No. 9 USC (9-3, 7-2 in the Pac-12) vs. No. 5 Penn State (11-2, 8-1 in the Big Ten), at the Rose Bowl on Monday. TV: ESPN, 2 p.m.
Most intriguing story line: Bowl games have taken some lumps. Over-indulgence watered down their prestige. The College Football Playoff rendered the others less meaningful. Draft-eligible players are less willing to risk injury. Some bowls aren’t what they used to be. And then there is the Rose Bowl. USC’s players, even the ones that figure to be high draft picks, said they wouldn’t consider skipping this game. After two snoozers in the playoff semifinals, college football fans look West, where the Rose Bowl gets the game it deserves: two traditional powers, the best teams in the Pac-12 and Big Ten, fighting it out in January in the sport’s most iconic venue.
USC pass offense vs. Penn State pass defense: Quarterback Sam Darnold has been sacked five times all season. Penn State averages somewhere close to that per game: 3.2. The pass rush will be the game’s key. Garrett Sickels, a second-team All-Big Ten defensive end, is tied with with defensive end Evan Schwan for the team lead with six sacks. “When they’re not scheming to pressure, they have great pass rushers,” offensive coordinator Tee Martin said. Darnold does not scare easily. His passer rating improves when blitzed, according to Pro Football Focus. He is second in the nation in ESPN’s total quarterback rating. USC’s passing game ranked 21st nationally after September. Penn State’s secondary, 40th in the nation in that period, will have its hands full with a healthy receiver JuJu Smith-Schuster (781 yards, nine touchdowns), receiver Darreus Rogers (654, three) and athletic tight ends like Daniel Imatorbhebhe (225, four). EDGE: USC
USC run offense vs. Penn State run defense: It took Ronald Jones eight games to find a rhythm. Once he did, look out. He averaged 148 yards and two touchdowns over USC’s last five games. If the long layoff disrupted his timing, USC can turn to Justin Davis, whose sprained ankle has healed. He was averaging 9.2 yards per carry in his last three games before the injury. USC hasn’t seen many defenses like Penn State’s. It has allowed just 127 yards per game since surrendering 326 to Michigan when its linebackers were decimated by injuries. EDGE: Penn State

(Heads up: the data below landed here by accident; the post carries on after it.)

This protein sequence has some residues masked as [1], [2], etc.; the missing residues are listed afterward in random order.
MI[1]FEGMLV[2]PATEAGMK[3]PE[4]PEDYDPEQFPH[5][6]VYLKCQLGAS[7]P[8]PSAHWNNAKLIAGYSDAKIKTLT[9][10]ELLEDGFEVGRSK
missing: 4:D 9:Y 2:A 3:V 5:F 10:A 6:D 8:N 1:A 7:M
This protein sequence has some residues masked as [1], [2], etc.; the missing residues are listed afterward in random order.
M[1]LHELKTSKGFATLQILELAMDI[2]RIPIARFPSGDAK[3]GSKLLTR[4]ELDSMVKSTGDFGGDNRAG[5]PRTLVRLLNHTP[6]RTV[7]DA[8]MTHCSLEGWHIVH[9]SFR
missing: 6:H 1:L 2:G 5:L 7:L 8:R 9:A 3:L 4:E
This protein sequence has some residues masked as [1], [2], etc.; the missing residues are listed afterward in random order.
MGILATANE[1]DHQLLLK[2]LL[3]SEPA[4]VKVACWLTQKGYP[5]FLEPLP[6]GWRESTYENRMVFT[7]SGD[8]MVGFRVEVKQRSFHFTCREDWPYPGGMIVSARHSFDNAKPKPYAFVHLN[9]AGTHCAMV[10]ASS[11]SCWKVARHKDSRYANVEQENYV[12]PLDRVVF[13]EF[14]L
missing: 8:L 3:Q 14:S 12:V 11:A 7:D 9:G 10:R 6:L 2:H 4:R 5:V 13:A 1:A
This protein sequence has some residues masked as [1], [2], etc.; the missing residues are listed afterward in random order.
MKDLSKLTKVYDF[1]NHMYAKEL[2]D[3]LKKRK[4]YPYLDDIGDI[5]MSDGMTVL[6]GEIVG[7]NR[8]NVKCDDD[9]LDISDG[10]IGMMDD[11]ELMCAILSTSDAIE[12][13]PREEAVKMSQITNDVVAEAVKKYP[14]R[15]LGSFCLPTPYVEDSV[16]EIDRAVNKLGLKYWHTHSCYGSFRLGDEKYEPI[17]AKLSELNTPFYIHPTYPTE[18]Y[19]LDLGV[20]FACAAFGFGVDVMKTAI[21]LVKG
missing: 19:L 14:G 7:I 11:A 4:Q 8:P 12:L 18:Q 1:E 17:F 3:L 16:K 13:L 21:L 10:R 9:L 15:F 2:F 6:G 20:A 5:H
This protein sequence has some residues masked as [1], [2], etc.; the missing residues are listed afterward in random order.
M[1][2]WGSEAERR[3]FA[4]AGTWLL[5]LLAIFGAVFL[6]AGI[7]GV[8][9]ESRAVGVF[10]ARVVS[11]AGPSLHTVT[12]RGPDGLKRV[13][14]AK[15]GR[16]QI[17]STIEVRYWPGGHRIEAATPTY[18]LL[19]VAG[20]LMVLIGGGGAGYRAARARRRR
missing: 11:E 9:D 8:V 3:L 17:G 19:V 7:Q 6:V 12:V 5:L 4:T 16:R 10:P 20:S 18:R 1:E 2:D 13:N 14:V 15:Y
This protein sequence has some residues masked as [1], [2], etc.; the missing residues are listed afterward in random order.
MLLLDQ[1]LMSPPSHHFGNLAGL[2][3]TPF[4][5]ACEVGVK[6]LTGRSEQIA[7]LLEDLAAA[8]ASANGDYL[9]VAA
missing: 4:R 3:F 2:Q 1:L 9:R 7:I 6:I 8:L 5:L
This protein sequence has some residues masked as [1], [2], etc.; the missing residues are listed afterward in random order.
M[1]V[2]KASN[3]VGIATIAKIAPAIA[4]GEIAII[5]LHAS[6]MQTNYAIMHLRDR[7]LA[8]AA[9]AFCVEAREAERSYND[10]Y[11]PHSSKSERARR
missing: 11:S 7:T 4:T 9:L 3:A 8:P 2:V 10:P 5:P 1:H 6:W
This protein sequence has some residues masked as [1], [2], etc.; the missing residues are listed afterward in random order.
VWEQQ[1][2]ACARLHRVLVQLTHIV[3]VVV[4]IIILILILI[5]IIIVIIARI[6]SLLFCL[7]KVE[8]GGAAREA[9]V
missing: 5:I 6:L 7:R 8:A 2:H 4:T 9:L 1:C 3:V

Penn State pass offense vs. USC pass defense: There may be no hotter quarterback than Trace McSorley, who completed 72% of his passes and threw eight touchdowns with no interceptions in his last two games. McSorley is a mobile and diligent passer: He has had just five passes intercepted all season. USC has improved in almost every facet over the season — except pass defense, which ranked 71st in the nation (238 yards per game) after September. The matchup to watch is cornerback Adoree’ Jackson on receiver Chris Godwin (795 yards, nine touchdowns). Jackson is the Jim Thorpe Award winner but has given up six touchdowns this season. McSorley also favors tight end Mike Gesicki (668 yards, four touchdowns). EDGE: Penn State
Special teams: USC is fourth in the nation in special teams efficiency, which measures how many points the special teams unit contributes, according to Football Outsiders. Penn State ranks 25th. Penn State kicker Tyler Davis has made 22 of 24 attempts. USC’s Matt Boermeester has made 15 of 20. All eyes, as always, will be on Jackson, the nation’s best returner, with four punt or kickoff returns this season. Penn State coach James Franklin said he’d be happy with “not allowing Adoree’ to wreck the game.” EDGE: USC
Zach Helfand’s pick: USC’s advantage in most areas obscures just how tightly these teams are matched. Penn State is one of the nation’s best finishers, but in a matchup this close, the advantage goes to the team playing in front of a hometown crowd with the better quarterback. USC 31, Penn State 21.
Follow Zach Helfand on Twitter @zhelfand